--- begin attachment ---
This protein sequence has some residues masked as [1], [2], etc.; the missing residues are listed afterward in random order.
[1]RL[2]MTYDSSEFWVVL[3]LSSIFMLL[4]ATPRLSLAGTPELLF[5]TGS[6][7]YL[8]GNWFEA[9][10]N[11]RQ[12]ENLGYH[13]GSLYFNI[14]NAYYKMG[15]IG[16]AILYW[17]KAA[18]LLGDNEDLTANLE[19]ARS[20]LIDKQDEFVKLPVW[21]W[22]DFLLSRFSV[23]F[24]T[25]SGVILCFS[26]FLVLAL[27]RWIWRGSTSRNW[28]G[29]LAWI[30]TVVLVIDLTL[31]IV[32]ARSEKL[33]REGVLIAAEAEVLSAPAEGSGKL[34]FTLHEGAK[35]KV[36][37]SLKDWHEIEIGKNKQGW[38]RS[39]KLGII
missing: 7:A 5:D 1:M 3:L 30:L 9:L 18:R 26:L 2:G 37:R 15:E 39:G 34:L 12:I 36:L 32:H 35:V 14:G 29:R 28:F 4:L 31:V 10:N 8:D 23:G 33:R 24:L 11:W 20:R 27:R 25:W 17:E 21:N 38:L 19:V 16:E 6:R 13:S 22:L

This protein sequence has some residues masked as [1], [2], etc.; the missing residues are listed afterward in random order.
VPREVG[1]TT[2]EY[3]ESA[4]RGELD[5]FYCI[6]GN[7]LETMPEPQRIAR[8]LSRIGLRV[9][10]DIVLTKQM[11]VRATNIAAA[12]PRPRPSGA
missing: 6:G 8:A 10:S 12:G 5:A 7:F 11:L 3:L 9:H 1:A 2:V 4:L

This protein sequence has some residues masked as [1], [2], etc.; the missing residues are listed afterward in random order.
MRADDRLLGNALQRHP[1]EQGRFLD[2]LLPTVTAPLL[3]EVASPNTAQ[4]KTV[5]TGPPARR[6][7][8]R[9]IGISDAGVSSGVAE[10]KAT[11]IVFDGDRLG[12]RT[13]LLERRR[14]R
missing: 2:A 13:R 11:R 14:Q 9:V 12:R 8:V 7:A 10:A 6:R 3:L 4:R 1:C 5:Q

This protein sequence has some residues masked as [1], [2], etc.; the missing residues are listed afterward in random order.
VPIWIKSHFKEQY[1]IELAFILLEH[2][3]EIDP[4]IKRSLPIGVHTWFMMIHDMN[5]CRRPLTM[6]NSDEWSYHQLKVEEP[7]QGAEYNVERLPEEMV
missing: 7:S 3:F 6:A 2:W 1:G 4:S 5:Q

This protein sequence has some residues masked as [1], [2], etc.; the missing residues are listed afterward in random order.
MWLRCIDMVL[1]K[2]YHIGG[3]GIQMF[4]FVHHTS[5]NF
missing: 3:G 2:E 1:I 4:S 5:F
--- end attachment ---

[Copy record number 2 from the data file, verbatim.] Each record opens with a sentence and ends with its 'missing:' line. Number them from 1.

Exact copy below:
This protein sequence has some residues masked as [1], [2], etc.; the missing residues are listed afterward in random order.
VPREVG[1]TT[2]EY[3]ESA[4]RGELD[5]FYCI[6]GN[7]LETMPEPQRIAR[8]LSRIGLRV[9][10]DIVLTKQM[11]VRATNIAAA[12]PRPRPSGA
missing: 6:G 8:A 10:S 12:G 5:A 7:F 11:L 3:L 9:H 1:A 2:V 4:L